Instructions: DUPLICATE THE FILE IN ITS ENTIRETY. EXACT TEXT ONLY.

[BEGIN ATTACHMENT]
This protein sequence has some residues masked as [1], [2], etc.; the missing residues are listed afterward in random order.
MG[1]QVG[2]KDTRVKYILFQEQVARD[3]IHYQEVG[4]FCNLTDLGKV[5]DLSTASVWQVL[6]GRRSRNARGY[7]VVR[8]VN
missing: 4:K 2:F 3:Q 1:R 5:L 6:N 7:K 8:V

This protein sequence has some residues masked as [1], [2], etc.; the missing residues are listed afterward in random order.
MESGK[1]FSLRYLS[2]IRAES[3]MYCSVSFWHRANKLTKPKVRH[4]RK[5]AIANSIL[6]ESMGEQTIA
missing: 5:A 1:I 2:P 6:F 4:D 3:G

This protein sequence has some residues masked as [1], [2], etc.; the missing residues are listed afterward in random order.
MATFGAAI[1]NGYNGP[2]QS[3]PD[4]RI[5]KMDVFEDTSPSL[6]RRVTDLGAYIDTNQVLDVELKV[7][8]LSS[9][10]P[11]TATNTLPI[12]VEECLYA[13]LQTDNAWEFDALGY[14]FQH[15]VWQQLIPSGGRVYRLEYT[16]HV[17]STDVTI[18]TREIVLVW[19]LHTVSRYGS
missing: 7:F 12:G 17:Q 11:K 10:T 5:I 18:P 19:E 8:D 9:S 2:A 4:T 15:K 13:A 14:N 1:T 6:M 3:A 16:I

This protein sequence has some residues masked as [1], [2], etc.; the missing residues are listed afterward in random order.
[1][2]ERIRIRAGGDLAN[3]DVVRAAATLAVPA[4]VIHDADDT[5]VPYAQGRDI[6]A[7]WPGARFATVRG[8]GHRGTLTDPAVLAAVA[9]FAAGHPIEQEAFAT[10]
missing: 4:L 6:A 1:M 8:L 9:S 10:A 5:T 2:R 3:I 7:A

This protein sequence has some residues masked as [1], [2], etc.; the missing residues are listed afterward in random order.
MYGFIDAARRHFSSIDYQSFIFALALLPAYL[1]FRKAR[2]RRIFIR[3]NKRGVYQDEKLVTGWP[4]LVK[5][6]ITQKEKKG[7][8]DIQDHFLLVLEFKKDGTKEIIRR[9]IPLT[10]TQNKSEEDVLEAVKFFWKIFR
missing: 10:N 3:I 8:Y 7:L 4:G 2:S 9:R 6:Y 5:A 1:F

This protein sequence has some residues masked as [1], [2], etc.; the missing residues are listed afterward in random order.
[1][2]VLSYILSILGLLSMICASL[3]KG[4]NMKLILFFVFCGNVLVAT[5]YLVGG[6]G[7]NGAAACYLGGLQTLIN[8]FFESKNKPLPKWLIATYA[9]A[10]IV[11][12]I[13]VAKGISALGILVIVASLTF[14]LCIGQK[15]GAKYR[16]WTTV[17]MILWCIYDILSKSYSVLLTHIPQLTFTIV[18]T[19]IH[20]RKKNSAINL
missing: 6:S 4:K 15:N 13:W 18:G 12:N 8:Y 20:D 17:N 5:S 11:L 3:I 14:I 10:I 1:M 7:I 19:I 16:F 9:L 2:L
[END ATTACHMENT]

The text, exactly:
This protein sequence has some residues masked as [1], [2], etc.; the missing residues are listed afterward in random order.
MG[1]QVG[2]KDTRVKYILFQEQVARD[3]IHYQEVG[4]FCNLTDLGKV[5]DLSTASVWQVL[6]GRRSRNARGY[7]VVR[8]VN
missing: 4:K 2:F 3:Q 1:R 5:L 6:N 7:K 8:V

This protein sequence has some residues masked as [1], [2], etc.; the missing residues are listed afterward in random order.
MESGK[1]FSLRYLS[2]IRAES[3]MYCSVSFWHRANKLTKPKVRH[4]RK[5]AIANSIL[6]ESMGEQTIA
missing: 5:A 1:I 2:P 6:F 4:D 3:G

This protein sequence has some residues masked as [1], [2], etc.; the missing residues are listed afterward in random order.
MATFGAAI[1]NGYNGP[2]QS[3]PD[4]RI[5]KMDVFEDTSPSL[6]RRVTDLGAYIDTNQVLDVELKV[7][8]LSS[9][10]P[11]TATNTLPI[12]VEECLYA[13]LQTDNAWEFDALGY[14]FQH[15]VWQQLIPSGGRVYRLEYT[16]HV[17]STDVTI[18]TREIVLVW[19]LHTVSRYGS
missing: 7:F 12:G 17:Q 11:K 10:T 5:I 18:P 19:E 8:D 9:S 2:A 4:T 15:K 13:A 14:N 1:T 6:M 3:A 16:I

This protein sequence has some residues masked as [1], [2], etc.; the missing residues are listed afterward in random order.
[1][2]ERIRIRAGGDLAN[3]DVVRAAATLAVPA[4]VIHDADDT[5]VPYAQGRDI[6]A[7]WPGARFATVRG[8]GHRGTLTDPAVLAAVA[9]FAAGHPIEQEAFAT[10]
missing: 4:L 6:A 1:M 8:L 9:S 10:A 5:T 2:R 3:I 7:A

This protein sequence has some residues masked as [1], [2], etc.; the missing residues are listed afterward in random order.
MYGFIDAARRHFSSIDYQSFIFALALLPAYL[1]FRKAR[2]RRIFIR[3]NKRGVYQDEKLVTGWP[4]LVK[5][6]ITQKEKKG[7][8]DIQDHFLLVLEFKKDGTKEIIRR[9]IPLT[10]TQNKSEEDVLEAVKFFWKIFR
missing: 10:N 3:I 8:Y 7:L 4:G 2:S 9:R 6:Y 5:A 1:F

This protein sequence has some residues masked as [1], [2], etc.; the missing residues are listed afterward in random order.
[1][2]VLSYILSILGLLSMICASL[3]KG[4]NMKLILFFVFCGNVLVAT[5]YLVGG[6]G[7]NGAAACYLGGLQTLIN[8]FFESKNKPLPKWLIATYA[9]A[10]IV[11][12]I[13]VAKGISALGILVIVASLTF[14]LCIGQK[15]GAKYR[16]WTTV[17]MILWCIYDILSKSYSVLLTHIPQLTFTIV[18]T[19]IH[20]RKKNSAINL
missing: 6:S 4:K 15:N 13:W 18:G 12:N 8:Y 20:D 17:N 5:S 11:L 3:I 14:I 10:I 1:M 7:I 19:I 16:F 9:L 2:L